The primary list of candidates on the ticket of the Party of Hope is evidence of the party’s confrontational stance against the newly established Constitutional Democratic Party of Japan (CDPJ). On the other hand, the Party of Hope has fielded almost no rival candidates in single constituencies where former Lower House members of the Democratic Party have announced they are running as independents. This indicates that the Party of Hope is drawing a clear distinction in how it deals with CDPJ candidates and independents.
Almost 50 candidates have already announced their intention to join the new CDPJ, including previous and former Lower House members, as well as newcomers. The Party of Hope will put up rival candidates against half of the CDPJ’s candidates. This includes former DP Secretary General Yuikio Edano (Saitama District No. 5), former Prime Minister Naoto Kan (Tokyo District No. 18), and former Agriculture Minister Hirotaka Akamatsu (Aichi District No. 5).
At a press conference to announce the candidates on the ticket of the Party of Hope, Goshi Hosono explained that the former DP members who joined the Party of Hope significantly differed from those who joined the CDPJ over security policies while they had been DP members. Hosono said, “It is hard to fight against former fellow members, but the differences between us involve principles and fundamentals, so we will fight against them fairly.” Koichiro Gemba was also present at the press conference and said, “The DP was a bit too left-leaning to take power.”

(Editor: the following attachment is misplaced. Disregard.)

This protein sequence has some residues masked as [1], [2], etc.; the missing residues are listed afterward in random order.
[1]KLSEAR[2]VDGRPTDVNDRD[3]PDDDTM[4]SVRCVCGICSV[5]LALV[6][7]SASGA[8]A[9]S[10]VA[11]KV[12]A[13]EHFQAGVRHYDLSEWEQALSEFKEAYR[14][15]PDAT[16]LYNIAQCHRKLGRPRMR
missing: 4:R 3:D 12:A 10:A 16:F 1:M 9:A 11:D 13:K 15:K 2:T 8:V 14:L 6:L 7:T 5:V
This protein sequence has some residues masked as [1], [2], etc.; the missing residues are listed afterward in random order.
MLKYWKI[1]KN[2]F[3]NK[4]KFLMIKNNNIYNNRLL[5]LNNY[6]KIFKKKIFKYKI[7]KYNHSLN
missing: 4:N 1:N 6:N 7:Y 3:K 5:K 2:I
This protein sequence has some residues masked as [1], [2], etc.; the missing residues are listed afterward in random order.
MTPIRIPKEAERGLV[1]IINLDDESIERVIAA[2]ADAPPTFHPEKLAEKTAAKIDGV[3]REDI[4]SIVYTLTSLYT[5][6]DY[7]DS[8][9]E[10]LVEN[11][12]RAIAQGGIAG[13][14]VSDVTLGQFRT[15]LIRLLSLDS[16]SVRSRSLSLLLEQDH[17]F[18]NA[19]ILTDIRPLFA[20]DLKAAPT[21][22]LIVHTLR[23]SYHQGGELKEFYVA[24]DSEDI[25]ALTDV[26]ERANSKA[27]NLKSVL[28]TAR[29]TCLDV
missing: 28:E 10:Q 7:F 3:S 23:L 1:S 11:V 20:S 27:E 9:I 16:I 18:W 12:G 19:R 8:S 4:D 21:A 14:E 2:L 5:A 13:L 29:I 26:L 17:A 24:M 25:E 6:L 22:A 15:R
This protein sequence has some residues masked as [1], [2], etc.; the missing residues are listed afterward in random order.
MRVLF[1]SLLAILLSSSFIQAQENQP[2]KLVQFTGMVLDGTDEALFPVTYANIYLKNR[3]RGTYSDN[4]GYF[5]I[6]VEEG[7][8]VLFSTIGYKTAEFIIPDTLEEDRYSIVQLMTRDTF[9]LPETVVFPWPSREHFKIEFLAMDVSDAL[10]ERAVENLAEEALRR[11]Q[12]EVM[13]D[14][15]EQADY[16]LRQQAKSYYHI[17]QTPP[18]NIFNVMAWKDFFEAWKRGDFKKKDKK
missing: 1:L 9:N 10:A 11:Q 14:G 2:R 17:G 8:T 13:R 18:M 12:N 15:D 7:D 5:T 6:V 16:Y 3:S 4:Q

The most symbolic “assassin” fielded by the Party of Hope is the candidate pitted against former health minister Akira Nagatsuma (Tokyo District No.7). The Party of Hope’s Masaru Wakasa, a former Lower House member, originally proposed to Gemba that candidates should be fielded in all Tokyo electoral districts except Nagatsuma’s District No.7, expecting to have Nagatsuma join the Party of Hope later. However, Nagatsuma’s decision to join the CDPJ completely changed the plan. Now the Party of Hope has decided to field a former Kumamoto prefectural assembly member as Nagatsuma’s rival candidate, although he was originally set to be fielded in Kumamoto District No. 2.
“Our newly launched party has to throw itself into the upcoming election even though I am concerned even about my own election,” said Edano on Oct. 3 during a stump speech he delivered in Tokyo. “Each party has made its own decision,” Edano told the press after the speech. “If I can win in my single-seat constituency, there should be no problem.”
The Party of Hope, however, responded amenably to former DP members who decided to run in the election as independents. The party decided not to field rival candidates in their constituencies. This includes former Prime Minister Yoshihiko Noda (Chiba District No. 4), former DP President Katsuya Okada (Mie District No.3) and former Finance Minister Jun Azumi (Miyagi District No. 5). “We will decide on our stance by taking all of the election circumstances into consideration,” said Wakasa at a press conference. The Party of Hope apparently plans to avoid going up against experienced candidates with a firm electoral base, expecting to have them join the Party of Hope after the election.
“I was hoping all of the DP members would join the Party of Hope together,” said DP President Seiji Maehara at the party headquarters on Oct. 3. “But an election is a battle, so I will make every effort to enable the Party of Hope and all the independents who will eventually join the party to win this election.”